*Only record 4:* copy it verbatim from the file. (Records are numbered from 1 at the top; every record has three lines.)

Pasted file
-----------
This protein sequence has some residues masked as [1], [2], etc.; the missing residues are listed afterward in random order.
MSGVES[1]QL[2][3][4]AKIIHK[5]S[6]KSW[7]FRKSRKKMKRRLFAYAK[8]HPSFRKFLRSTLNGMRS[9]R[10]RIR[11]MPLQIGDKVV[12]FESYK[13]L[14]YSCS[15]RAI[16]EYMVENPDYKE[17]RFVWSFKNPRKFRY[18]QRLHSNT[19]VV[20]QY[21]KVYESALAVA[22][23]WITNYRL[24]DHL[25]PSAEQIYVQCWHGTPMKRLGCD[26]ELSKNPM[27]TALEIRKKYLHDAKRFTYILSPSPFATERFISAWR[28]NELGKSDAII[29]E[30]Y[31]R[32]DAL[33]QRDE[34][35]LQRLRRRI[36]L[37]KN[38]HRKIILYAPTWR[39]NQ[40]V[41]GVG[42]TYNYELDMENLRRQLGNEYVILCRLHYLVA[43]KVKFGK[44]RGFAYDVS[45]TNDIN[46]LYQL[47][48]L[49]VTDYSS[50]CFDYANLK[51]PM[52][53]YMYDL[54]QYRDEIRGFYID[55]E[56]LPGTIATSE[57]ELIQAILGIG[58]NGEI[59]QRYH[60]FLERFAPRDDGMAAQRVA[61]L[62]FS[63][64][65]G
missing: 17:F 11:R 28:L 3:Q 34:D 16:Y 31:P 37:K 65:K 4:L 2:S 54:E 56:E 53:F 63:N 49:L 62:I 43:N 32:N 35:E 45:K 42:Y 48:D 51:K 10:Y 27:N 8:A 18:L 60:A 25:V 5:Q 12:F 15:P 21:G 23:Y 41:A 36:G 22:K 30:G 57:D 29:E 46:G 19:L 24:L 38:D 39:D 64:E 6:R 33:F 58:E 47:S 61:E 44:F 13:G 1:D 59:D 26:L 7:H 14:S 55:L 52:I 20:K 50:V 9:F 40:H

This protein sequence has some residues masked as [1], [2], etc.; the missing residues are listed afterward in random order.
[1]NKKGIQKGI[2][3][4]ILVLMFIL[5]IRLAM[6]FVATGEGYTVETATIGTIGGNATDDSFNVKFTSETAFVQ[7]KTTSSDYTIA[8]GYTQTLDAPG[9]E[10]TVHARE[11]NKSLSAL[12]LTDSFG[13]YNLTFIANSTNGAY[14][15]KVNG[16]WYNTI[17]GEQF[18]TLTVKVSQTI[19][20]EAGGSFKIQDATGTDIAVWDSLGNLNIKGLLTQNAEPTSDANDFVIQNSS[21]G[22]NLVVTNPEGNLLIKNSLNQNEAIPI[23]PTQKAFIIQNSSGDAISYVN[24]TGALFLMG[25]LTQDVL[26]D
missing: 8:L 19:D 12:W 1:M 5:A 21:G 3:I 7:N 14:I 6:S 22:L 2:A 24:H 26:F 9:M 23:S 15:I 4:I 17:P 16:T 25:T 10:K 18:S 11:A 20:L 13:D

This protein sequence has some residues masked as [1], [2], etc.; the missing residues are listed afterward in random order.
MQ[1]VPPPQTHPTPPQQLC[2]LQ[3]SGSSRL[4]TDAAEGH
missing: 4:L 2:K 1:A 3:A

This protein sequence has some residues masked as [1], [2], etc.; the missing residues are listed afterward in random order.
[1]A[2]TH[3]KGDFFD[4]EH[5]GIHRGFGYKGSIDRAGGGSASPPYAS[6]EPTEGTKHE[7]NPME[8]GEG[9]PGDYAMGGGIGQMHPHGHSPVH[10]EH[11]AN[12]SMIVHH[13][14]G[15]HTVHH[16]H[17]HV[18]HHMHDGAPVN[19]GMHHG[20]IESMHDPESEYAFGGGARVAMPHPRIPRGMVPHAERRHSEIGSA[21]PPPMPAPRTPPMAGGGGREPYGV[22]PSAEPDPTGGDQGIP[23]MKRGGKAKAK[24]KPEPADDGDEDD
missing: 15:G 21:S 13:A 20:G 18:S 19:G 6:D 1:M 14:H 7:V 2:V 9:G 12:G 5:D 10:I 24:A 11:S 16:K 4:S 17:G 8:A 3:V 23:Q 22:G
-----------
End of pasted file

This protein sequence has some residues masked as [1], [2], etc.; the missing residues are listed afterward in random order.
[1]A[2]TH[3]KGDFFD[4]EH[5]GIHRGFGYKGSIDRAGGGSASPPYAS[6]EPTEGTKHE[7]NPME[8]GEG[9]PGDYAMGGGIGQMHPHGHSPVH[10]EH[11]AN[12]SMIVHH[13][14]G[15]HTVHH[16]H[17]HV[18]HHMHDGAPVN[19]GMHHG[20]IESMHDPESEYAFGGGARVAMPHPRIPRGMVPHAERRHSEIGSA[21]PPPMPAPRTPPMAGGGGREPYGV[22]PSAEPDPTGGDQGIP[23]MKRGGKAKAK[24]KPEPADDGDEDD
missing: 15:G 21:S 13:A 20:G 18:S 19:G 6:D 1:M 14:H 7:V 2:V 9:G 12:G 5:D 10:I 24:A 11:S 16:K 4:S 17:G 8:A 3:V 23:Q 22:G